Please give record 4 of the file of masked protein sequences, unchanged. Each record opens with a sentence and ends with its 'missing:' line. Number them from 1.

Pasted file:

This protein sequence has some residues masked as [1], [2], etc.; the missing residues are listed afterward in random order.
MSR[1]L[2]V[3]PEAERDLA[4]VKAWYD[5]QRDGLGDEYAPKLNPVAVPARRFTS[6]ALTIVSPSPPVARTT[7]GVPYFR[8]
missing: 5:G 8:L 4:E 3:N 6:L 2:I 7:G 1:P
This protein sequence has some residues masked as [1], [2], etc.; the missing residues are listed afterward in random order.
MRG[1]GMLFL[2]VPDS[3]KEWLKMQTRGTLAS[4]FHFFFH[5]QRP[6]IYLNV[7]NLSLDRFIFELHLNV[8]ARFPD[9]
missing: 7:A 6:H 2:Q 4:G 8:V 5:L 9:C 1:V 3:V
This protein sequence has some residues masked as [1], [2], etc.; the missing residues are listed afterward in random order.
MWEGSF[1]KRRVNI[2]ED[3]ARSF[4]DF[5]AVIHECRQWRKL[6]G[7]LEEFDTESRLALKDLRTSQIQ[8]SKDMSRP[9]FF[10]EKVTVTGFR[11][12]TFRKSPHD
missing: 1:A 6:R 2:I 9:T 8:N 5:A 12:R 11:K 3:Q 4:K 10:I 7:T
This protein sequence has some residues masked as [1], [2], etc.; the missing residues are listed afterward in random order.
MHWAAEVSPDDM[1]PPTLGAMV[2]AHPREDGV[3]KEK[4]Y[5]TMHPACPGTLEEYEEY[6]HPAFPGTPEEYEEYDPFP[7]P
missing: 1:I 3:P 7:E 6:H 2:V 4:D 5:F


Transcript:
This protein sequence has some residues masked as [1], [2], etc.; the missing residues are listed afterward in random order.
MHWAAEVSPDDM[1]PPTLGAMV[2]AHPREDGV[3]KEK[4]Y[5]TMHPACPGTLEEYEEY[6]HPAFPGTPEEYEEYDPFP[7]P
missing: 1:I 3:P 7:E 6:H 2:V 4:D 5:F